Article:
Report: Children in foster care increases
A new report finds the number of children in foster care is increasing in Nebraska.
The state Foster Care Review Office said there was a 5.1 percent increase in children ending up in out-of-home care between June 2016 to July 2017.
The main cause, they found, was substance abuse and neglect.
Some areas, like western Nebraska, had a 22.5 percent increase during last year’s fiscal year, according to the report.
The average number of children in foster care daily in June was 4,123.
They said 40.7 percent of children in state care are below the age of five.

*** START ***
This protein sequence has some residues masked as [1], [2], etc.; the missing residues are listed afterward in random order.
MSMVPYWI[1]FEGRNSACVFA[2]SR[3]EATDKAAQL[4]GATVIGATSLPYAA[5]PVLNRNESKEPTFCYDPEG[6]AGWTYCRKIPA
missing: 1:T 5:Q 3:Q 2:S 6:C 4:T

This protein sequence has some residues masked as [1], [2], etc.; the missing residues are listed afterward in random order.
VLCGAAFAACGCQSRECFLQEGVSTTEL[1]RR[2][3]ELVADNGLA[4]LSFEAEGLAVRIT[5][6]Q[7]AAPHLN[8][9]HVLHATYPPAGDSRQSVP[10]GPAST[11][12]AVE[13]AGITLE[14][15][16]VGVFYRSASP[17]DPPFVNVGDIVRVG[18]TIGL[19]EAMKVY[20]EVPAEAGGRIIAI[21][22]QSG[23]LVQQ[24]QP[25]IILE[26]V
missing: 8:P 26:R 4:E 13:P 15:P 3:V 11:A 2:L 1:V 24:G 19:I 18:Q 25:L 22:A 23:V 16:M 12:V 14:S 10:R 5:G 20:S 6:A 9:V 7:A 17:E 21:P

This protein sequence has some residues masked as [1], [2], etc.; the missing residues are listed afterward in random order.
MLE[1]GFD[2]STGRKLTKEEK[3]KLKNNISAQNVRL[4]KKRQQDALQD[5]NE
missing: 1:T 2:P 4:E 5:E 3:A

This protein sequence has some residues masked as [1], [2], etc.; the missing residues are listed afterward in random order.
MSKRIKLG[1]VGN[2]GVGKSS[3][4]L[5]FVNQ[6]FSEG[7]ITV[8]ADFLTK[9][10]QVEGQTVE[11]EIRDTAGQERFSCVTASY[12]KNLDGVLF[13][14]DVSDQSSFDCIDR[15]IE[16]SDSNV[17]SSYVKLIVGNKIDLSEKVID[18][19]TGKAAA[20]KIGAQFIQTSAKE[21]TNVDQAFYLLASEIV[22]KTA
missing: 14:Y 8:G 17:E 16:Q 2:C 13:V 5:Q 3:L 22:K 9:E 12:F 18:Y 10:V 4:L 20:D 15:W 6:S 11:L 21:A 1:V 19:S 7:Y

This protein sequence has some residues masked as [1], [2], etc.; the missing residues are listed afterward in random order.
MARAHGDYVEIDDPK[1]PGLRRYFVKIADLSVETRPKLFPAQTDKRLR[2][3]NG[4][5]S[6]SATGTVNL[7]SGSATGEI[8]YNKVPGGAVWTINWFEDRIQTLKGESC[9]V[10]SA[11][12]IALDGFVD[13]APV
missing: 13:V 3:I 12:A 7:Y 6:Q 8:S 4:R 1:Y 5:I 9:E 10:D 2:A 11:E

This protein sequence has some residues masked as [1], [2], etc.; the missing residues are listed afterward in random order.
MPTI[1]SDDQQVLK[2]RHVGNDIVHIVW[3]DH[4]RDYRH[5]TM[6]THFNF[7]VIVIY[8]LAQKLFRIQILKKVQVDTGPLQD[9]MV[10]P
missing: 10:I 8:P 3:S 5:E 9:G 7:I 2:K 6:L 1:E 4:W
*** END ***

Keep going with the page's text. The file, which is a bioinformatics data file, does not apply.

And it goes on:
The independent state agency said children often stay in foster care due to system barriers, which include: timeliness issues, a failure to provide the necessary services, children needing time to complete trauma services, and pending termination of parental rights hearings.
“It is especially concerning that 111 very young children (age 0-5) have had four or more placements,” the agency said.
They said national research has found children experiencing four or more placements are likely to be permanently damaged by the instability and trauma of broken attachments.
According to the report, 40 percent of school-aged children being placed in out-of-home care had to switch schools within six-months of case file review.
They say this can, “greatly impact a child’s ability to maintain and improve academically.”
To view this full report, click here